Penn Vet to help clear area shelters with mega-adoption event
Summer is often equated with relaxation and a slower pace. But for animal shelters, the long days of summer can be the most stressful of the year.
“The numbers are overwhelming,” says Brittany Watson, director of shelter medicine and community engagement at the School of Veterinary Medicine. “You have cats reproducing, kittens that need intensive amounts of care, foster families to train, and surrenders from people going away for the summer. A large municipal shelter might be taking in 70, 80, 90 cats a day during the summer, in addition to many dogs.”
To help alleviate the burden and place as many animals as possible in “forever homes,” Penn Vet is joining an effort organized by NBC10 and Telemundo62 to co-sponsor the “Clear the Shelters” event on Saturday, July 23, at more than 30 Philadelphia-area animal shelters. Adoption fees will be waived for all pets adopted during the initiative. In 2015, Clear the Shelters resulted in more than 1,000 pet adoptions in the Philadelphia area.
On the day of the event, veterinarians and veterinary students from Penn’s Shelter Medicine program will attend the event at a couple of participating locations to answer questions and provide hand-outs on such topics as vaccination schedules, the importance of visiting a veterinarian, and how to prepare to bring a pet home.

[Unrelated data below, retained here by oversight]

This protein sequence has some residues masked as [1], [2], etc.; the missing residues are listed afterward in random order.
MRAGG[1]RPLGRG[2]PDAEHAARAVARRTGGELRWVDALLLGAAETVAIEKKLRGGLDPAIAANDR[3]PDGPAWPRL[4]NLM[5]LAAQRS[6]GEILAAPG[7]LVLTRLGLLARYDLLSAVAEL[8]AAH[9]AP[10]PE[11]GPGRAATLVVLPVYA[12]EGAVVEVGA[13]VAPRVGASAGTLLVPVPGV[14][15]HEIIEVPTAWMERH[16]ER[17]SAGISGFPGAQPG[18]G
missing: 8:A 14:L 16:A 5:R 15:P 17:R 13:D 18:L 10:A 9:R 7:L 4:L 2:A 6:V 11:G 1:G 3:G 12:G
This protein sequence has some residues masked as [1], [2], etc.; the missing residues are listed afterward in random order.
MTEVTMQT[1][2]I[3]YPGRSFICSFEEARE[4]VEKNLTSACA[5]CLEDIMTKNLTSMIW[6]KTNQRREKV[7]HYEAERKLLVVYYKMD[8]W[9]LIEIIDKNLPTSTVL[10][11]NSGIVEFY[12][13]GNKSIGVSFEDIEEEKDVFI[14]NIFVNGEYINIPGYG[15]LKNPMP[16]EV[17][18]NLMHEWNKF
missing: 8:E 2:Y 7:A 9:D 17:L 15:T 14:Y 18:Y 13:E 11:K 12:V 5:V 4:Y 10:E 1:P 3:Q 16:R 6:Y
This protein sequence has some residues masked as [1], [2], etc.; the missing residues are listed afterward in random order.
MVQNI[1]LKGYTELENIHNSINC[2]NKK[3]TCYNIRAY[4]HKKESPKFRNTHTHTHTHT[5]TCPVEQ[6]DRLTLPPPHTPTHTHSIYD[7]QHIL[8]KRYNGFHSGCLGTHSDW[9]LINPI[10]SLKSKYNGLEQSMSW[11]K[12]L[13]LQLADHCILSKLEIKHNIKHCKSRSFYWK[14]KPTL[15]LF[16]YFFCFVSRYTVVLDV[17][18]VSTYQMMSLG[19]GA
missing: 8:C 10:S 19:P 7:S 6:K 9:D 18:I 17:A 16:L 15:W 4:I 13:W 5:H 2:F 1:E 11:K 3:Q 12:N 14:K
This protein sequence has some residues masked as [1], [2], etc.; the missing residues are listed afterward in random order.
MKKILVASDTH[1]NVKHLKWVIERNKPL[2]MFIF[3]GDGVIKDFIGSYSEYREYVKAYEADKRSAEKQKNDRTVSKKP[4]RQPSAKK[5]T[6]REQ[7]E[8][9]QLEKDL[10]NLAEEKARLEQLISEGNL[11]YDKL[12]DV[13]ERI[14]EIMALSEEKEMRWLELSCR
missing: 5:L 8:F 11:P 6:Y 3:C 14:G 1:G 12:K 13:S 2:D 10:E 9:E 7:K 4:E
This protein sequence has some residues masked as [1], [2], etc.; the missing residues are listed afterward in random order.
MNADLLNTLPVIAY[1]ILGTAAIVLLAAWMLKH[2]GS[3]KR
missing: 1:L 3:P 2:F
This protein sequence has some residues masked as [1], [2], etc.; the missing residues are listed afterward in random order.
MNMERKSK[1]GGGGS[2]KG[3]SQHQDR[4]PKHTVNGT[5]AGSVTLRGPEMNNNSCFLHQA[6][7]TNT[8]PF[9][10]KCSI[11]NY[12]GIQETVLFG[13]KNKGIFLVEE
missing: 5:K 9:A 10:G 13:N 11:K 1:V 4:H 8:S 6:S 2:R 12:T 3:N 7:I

Watson urges those interested in adopting a pet to honestly consider their lifestyle when deciding what type of pet they want.
“For some people, a dog is a better fit, and for some it’s a cat,” she says. “It’s always exciting to get a new puppy, but it’s also overwhelming. Older dogs, which are more established in their personalities and activity levels, might be better choices for some people.”
She also suggests coming to the shelter with a set of questions for the staff, who know the adoptable animals best.
“Everyone wants to make a great match so we can create a strong human-animal bond and make sure that pet stays in its home,” Watson says.
In addition, while some people do not have the time, energy, or interest to adopt a pet, Watson says there are plenty of other ways to relieve the burden on animal shelters and help pets find a good home.
“If now is not the right time to adopt and you want to support the shelter, you can come and volunteer to walk dogs or play with them,” she says. “You can foster animals, which directly saves animals lives by freeing up space in the facility and by giving animals time to be adopted. Or you can donate to the shelter. All of these things are just as important as adopting.”
For more information about the event, including a map of participating shelters and tips on preparing to adopt a pet, visit the NBC10 website.